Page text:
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Health Journalism 2009: Some of the year's most noteworthy stories

Health Journalism 2009: Some of the year's most noteworthy stories

Picture of Barbara Feder Ostrov

ReportingonHealth's Antidote blogger, William Heisel, recently posted his 10 favorite stories of the year. Most of them had an investigative bent. Now, it's my turn.

My "Top 10 list" focuses a bit more on health policy and infectious disease, because of the top health stories of the year: health reform and H1N1. This definitely isn't a best-of list, and admittedly, it's print-centric. There's lots of excellent work out there that I didn't have a chance to read or view or listen to. But the five stories below (I'll post the other five on Thursday) are worth reading, and learning from.

The Cost Conundrum: What a Texas town can teach us about health care, Atul Gawande, The New Yorker

Surgeon Atul Gawande's detailed dissection of health care costs in McAllen, Texas, published in June, was a welcome corrective to a summer of ill-informed "tea parties" and talk of "death panels" during the contentious health reform debate. Required reading for anyone covering health reform or health policy. Here's an excerpt:

"The greatest threat to America's fiscal health is not Social Security," President Barack Obama said in a March speech at the White House. "It's not the investments that we've made to rescue our economy during this crisis. By a wide margin, the biggest threat to our nation's balance sheet is the skyrocketing cost of health care. It's not even close."

The question we're now frantically grappling with is how this came to be, and what can be done about it. McAllen, Texas, the most expensive town in the most expensive country for health care in the world, seemed a good place to look for some answers.

Cancer Center Ads Use Emotion More Than Fact, Natasha Singer, New York Times

Natasha Singer digs into emotion-laden hospital advertising and finds its claims wanting in a story that takes on a subject so visible we tend to tune it out: the barrage of medical advertising from brand-name drugs to hospitals to insurance companies.

Here's an excerpt:

Highest cure rates. Lowest risk. What evidence does the medical center have to back up such superlatives?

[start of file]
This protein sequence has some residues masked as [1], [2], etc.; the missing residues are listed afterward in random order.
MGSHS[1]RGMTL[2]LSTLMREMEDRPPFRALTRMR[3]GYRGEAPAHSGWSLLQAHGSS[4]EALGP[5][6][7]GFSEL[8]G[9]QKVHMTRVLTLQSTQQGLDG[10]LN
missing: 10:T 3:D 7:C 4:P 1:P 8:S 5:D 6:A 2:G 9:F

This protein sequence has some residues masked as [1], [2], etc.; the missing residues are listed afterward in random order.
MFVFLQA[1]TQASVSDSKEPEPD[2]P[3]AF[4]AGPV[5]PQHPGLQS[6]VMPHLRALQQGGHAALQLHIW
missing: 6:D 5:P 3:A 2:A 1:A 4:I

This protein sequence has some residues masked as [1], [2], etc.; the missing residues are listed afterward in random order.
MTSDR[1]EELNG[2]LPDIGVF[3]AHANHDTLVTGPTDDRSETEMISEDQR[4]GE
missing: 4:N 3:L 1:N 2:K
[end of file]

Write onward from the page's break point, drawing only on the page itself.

The ad's claims are based on the successful results of Dr. Samadi's operations and testimonials from his patients, said Jane Zimmerman, Mount Sinai's chief marketing officer.

In medical science, such anecdotal data would not be considered statistically valid. But ads for nonprofit medical centers are not held to scientific standards of evidence.

8 Questions About Health-Care Reform, Ceci Connolly and Alec MacGillis, Washington Post  

This isn't a story, exactly, but an "explainer," in question and answer format, with graphics that helped spell out the complexities of the issues involved in the health reform debate. A model of clarity, with one nit: online, it should be date-stamped.

Much is given by hospitals, more is asked, Scott Allen and Marcella Bombardieri, Boston Globe

A classic examination of hospital charity care policies at nonprofit hospitals. Here's an excerpt:

Nonprofit hospitals are popular institutions, especially in Boston, home to seven major tax-exempt teaching hospitals that attract billions in federal research grants and patients from around the world. Mass. General's parent, Partners HealthCare, is not only the state's number one private employer, but one of its most successful companies, with an investment portfolio valued at more than $4 billion.

However, as hospitals have prospered and grown, so too has the value of the breaks on state, federal, sales, and property taxes they enjoy as charities. And that fact has triggered a growing debate, among policy makers and politicians, about whether the public is still getting its money's worth from an exemption that dates to the 19th century and was created to encourage hospitals to treat the poor.

Mercurial flu keeps rewriting the rules, Helen Branswell, The Canadian Press

Helen Branswell, who covers medicine for Canada's version of the Associated Press, is considered one of the best, if not the best reporter in the world on pandemic flu. She's dogged H1N1/swine flu all year, with many scoops along the way, but I like this overview as an example of her work.

Here's an excerpt:

Flu scientists repeat almost as a mantra that the only thing predictable about flu is its unpredictability.

Yet despite decades of evidence that influenza will repeatedly rewrite the rules, flu dogma emerges and takes hold. Scientists keen to sift patterns from chaos agree X is true about Y -- until the virus sets them straight yet again. Flu scientists repeat almost as a mantra that the only thing predictable about flu is its unpredictability.


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